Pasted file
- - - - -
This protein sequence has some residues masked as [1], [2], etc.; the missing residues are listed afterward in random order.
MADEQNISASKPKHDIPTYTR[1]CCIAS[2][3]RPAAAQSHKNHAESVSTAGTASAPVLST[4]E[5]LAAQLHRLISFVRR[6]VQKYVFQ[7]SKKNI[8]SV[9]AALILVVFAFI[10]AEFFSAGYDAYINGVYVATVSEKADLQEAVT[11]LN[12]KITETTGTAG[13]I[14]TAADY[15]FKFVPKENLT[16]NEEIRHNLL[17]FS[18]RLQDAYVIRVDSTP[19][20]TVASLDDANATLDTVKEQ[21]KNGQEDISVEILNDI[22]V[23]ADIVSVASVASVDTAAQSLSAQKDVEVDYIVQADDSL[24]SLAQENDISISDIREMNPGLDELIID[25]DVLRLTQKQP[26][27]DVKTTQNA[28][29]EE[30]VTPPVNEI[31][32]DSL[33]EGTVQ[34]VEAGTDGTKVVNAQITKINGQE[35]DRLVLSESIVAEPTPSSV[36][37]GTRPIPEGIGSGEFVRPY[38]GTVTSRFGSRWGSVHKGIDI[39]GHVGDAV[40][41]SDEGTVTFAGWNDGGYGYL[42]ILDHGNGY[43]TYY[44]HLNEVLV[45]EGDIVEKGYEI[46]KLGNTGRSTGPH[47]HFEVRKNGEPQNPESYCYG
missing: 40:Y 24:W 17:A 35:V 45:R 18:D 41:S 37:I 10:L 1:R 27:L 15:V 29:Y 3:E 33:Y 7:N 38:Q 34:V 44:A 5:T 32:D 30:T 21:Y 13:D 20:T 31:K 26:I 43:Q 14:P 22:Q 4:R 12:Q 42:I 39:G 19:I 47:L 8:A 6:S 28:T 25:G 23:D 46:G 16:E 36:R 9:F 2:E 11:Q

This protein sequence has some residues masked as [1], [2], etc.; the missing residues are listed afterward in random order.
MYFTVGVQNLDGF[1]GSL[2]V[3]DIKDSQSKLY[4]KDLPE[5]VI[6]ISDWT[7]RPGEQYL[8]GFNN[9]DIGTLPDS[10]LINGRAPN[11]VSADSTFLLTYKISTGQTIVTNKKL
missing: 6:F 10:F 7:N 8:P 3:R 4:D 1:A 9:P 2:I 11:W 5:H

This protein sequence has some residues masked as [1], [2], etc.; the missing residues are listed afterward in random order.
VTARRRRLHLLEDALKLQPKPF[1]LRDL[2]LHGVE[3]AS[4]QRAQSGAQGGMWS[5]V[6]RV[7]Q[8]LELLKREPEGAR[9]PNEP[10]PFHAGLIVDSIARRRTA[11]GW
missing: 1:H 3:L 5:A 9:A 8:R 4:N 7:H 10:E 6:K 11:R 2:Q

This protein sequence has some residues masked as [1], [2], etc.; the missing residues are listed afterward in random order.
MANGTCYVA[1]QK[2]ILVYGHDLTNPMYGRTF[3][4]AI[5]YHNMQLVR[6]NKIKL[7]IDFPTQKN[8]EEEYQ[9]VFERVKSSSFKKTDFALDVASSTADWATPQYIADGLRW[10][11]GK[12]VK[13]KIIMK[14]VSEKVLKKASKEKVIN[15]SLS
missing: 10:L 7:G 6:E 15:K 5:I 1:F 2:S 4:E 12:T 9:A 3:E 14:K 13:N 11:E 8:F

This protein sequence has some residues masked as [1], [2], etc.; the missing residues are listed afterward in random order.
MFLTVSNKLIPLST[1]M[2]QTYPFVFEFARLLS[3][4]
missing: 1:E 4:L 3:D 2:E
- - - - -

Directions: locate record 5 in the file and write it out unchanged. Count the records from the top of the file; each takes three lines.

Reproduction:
This protein sequence has some residues masked as [1], [2], etc.; the missing residues are listed afterward in random order.
MFLTVSNKLIPLST[1]M[2]QTYPFVFEFARLLS[3][4]
missing: 1:E 4:L 3:D 2:E